BRIA 8 2 b The Debate Over School Choice

Today, a surprising mixture of educational reformers, business leaders, minority parents, conservatives, and liberals are arguing for a revolutionary restructuring of public education called "school choice." If adopted, this approach would radically change public schooling in the United States.

What Is School Choice?

The goal of school choice is to give parents the opportunity to select the schools they want their children to attend. As it is now, public school students must attend particular schools within their school district. Some choice plans would allow parents to choose any public school within their home district or even within the entire state. A "full-blown" choice system would provide state grants (also called "vouchers" or "scholarships") to parents who would then be free to enroll their children in any public, private, or religious school in the state.

The voucher version of school choice was first proposed by conservative economist Milton Friedman in 1955 and then promoted by the Reagan administration in the mid-1980s. Presidents George H.W. Bush and George W. Bush also favored some form of vouchers. President George W. Bush has not pushed vouchers, but as a candidate he said he favored giving vouchers to parents of children who attend failing public schools.

In 1991, J. Patrick Rooney founded the Educational CHOICE Charitable Trust in Indiana. This organization provides scholarships covering the cost half of the tuition of private elementary schools. These scholarships are distributed on a first-come, first-serve basis to the children of low-income parents. CHOICE was in the vanguard of the plethora of school choice programs that swept the nation during the 1990s. By 1998, over 35 cities—including New York, Los Angeles, Chicago, and Washington D.C.—had instituted some form of school choice program. In 1999 alone, 57,000 children were awarded private school choice scholarships. The question of whether a similar program can be instituted by the government remains unanswered.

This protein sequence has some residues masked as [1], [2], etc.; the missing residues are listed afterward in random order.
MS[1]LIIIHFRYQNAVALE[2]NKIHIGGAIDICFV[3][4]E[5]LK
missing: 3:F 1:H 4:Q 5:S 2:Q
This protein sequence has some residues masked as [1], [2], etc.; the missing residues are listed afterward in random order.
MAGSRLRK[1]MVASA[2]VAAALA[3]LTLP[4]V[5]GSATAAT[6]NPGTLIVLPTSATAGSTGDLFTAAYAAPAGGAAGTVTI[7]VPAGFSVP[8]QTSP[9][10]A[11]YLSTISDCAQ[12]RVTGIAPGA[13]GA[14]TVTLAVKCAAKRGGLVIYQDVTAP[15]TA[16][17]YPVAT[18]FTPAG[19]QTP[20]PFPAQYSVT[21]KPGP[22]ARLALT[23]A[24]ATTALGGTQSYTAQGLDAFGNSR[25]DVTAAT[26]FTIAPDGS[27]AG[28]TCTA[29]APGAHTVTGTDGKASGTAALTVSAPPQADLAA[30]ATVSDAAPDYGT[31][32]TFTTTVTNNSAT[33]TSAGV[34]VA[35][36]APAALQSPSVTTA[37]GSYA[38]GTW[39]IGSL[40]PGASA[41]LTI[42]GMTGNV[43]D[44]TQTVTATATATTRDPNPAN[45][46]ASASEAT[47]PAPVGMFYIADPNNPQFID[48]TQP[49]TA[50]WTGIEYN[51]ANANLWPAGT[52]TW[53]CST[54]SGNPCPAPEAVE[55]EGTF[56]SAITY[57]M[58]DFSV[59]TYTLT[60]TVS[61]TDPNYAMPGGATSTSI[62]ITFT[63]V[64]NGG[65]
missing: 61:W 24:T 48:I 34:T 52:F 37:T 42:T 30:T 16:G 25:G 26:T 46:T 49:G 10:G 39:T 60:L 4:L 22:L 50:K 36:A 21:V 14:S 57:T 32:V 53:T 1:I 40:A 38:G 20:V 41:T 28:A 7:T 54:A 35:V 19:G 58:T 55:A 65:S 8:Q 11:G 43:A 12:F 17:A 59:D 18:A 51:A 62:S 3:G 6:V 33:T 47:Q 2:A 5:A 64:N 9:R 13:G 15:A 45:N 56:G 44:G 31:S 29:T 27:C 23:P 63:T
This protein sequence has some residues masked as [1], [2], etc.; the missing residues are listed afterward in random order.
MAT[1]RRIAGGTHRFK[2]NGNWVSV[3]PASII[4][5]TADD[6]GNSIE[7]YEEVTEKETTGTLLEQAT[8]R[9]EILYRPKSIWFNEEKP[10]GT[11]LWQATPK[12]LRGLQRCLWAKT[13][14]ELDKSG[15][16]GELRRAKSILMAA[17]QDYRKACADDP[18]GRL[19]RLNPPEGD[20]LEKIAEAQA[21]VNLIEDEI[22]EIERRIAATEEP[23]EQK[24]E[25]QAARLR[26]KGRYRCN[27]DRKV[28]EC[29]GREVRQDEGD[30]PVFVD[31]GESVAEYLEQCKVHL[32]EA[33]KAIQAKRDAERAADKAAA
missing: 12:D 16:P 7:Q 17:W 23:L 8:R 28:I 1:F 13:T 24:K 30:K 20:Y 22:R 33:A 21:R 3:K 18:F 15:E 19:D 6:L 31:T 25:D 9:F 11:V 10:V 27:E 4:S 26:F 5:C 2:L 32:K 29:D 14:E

Supporters of the choice idea point out that today only parents who can afford to move to neighborhoods with good schools or send their children to private schools have freedom of choice. Why not enable everyone to send their children to the schools that provide the best education? All schools would then have to compete to attract students. Those schools able to provide a rigorous academic program, increase achievement, motivate students, and keep parents satisfied would flourish. Those schools that could not keep up would inevitably fail and perhaps even close down. Choice advocates also argue that under this system individual schools could specialize in gifted, special education, vocational, teen pregnancy, and many other programs. The end result, say those in favor of school choice, would be a substantial improvement in the quality of American elementary and secondary education.

Opposition to the school choice movement comes from those who argue that the emphasis on school reform should be on improving all public schools, not pitting one against the other or funneling scarce tax dollars into private and parochial schools. Opponents also wonder if choice would really benefit only well-off families financially able to transport their children to distant superior schools while poor inner-city students would be forced to stay in under-funded, deteriorating schools. Another argument against choice claims that using public tax money to send children to religious schools would violate the First Amendment principle of separation of church and state.

State courts have ruled inconsistently on whether school choice violates the free exercise and establishment clauses of the First Amendment. Courts in Wisconsin and Arizona have ruled in that school choice is constitutional, while the top courts in Maine and Vermont have ruled that their respective states cannot provide school vouchers for use at religious schools. In 1999, a federal district judge ruled that Cleveland's program was unconstitutional under the establishment clause. In 2002 in Zelmon v. Simmons-Harris, however, the U.S. Supreme Court upheld Cleveland's voucher program as constitutional.

Choice Among Public Schools

Transfers among public schools have been possible in most states for a long time but have been used mainly in special cases. Originally designed to foster racial desegregation, magnet schools with specialties in science, the arts, and other programs became popular in the 1970s. But attempts to provide choice to parents and students for purely academic reasons until recently have been relatively rare in the public schools.

One of the earliest experiments took place in New York City's District 4 in East Harlem, an area heavily populated by poor African-American and Hispanic families. A network of public schools was designed around curricular themes such as marine biology and the performing arts. Parents could choose among these alternative schools, which were granted a great deal of local independence. Today, over 50 small, specialized schools share space in 20 buildings. At one time, District 4 students had the lowest reading scores in Manhattan. Now they rank second from the top. Almost all District 4 students graduate from high school and half go on to college.

Also, starting in the late 1980s, several states adopted school choice plans allowing parents to select public schools within or outside their home districts. The only limitations on admission to a school were availability of space and maintenance of racial balance.